the transition radiation cannot remain in the beam path during
full-power operation. Measurement of bunch length using coherent
transition or synchrotron radiation has been successfully performed
[Kung et al.., Phys. Rev. Lett. 73 (7) Aug. 15,
1994, p. 967, and Shibata et al ., Phys. Rev. E
49 (1) Jan. 1994, p. 785]. At CEBAF, tests of a bunch length monitoring
system using coherent synchrotron radiation are currently under
way. Bunch length in the FEL driver accelerator can be measured
using a similar technique.
The beam current will be measured in two different
ways: one method to provide information about fast variations
("10 kHz) in the charge per bunch, and a slower ("1
sec), more accurate method to show variation in average current.
These systems would be located in the 10 MeV injection line and
used to monitor the performance and stability of the photocathode
and drive laser.
The fast system will consist of a modified BPM connected
to an integrator. The sum signal provided will be proportionate
to the charge passing per microsecond. This system will be optimized
for relative changes in the charge per bunch. The slow system
will use a current transformer with a 1 Hz bandwidth to provide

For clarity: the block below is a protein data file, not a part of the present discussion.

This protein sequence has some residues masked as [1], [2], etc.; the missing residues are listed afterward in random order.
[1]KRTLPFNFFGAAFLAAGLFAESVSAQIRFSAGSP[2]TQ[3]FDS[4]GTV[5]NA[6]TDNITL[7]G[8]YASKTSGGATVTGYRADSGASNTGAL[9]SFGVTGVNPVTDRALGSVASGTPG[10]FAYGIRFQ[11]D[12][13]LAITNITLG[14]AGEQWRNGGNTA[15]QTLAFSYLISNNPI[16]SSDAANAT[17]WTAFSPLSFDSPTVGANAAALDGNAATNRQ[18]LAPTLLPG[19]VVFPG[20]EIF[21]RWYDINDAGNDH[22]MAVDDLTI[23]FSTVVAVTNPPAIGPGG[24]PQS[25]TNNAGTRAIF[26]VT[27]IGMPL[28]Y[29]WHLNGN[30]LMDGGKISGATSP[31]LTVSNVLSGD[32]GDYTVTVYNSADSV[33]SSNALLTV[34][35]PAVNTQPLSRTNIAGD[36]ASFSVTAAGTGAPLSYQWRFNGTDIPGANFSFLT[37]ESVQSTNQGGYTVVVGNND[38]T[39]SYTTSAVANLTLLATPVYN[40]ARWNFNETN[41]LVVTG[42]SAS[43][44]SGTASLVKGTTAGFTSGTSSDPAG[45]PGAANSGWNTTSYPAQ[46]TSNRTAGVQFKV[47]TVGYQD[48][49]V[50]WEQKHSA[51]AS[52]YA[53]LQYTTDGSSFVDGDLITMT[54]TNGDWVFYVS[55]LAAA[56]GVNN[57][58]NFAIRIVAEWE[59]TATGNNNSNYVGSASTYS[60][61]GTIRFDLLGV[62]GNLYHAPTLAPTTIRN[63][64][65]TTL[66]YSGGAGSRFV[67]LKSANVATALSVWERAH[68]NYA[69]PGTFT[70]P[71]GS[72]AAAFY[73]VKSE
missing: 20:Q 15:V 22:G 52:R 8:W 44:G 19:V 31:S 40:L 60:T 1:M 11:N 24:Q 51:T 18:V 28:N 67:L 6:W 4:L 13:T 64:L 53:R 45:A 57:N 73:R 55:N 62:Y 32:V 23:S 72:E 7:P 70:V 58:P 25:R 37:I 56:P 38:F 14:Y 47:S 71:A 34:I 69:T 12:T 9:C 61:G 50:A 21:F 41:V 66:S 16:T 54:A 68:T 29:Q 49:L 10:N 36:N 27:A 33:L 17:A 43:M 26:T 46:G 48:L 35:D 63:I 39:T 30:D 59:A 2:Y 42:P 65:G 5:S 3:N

the average current with an absolute accuracy of 10 µA.
The nominal value for normalized rms emittance at
the injection point is 4p
mm-mrad. The required value is 6p
mm-mrad. Hence, it will be necessary to measure emittance to within
30%. at this level. Since space dominates the beam optics in this
region, optical transition radiation (OTR) methods will be used
[Fiorito and Rule, AIP Conf. Proc No. 319, Beam Instrumentation
Workshop 1994, 21]. This type of device uses the OTR interference
pattern generated by the 10 MeV electron beam passing through
two parallel foils. The rms beam divergence can be determined
from the interference rings and the rms beam size can be determined
from the OTR image itself.
In the main accelerator, the emittance will be measured
by varying a quadrupole magnet and observing the beam profile
on a downstream OTR foil.
Table 3 summarizes FEL driver accelerator electron
|500 keV||Beam profile||1 wire HARP|
|Setup position||Beam viewer|
|Beam position||1 stripline BPM|
|10 MeV||Beam position||7 BPMs|
|Bunch Length||SR /interferometer|
|Energy||Beam viewer @ dump|
|Energy spread||Harp @ dump|
|Beam current||Current transformer|
|Beam current||Resonant cavity|
|Linac||Beam position||59 BPMs|
|Wigglers||Position & angle||8 BPMs|
Personnel Safety System
Any safety system requires hardware, procedures, and knowledge to ensure the well-being of personnel. To meet this goal, designs for three systems have been developed to provide protection from the dangers of accelerator operations:
Electrical safety systems to provide protection from high voltage and/or high-current devices.
Radiation systems to protect personnel from exposure to particle beams.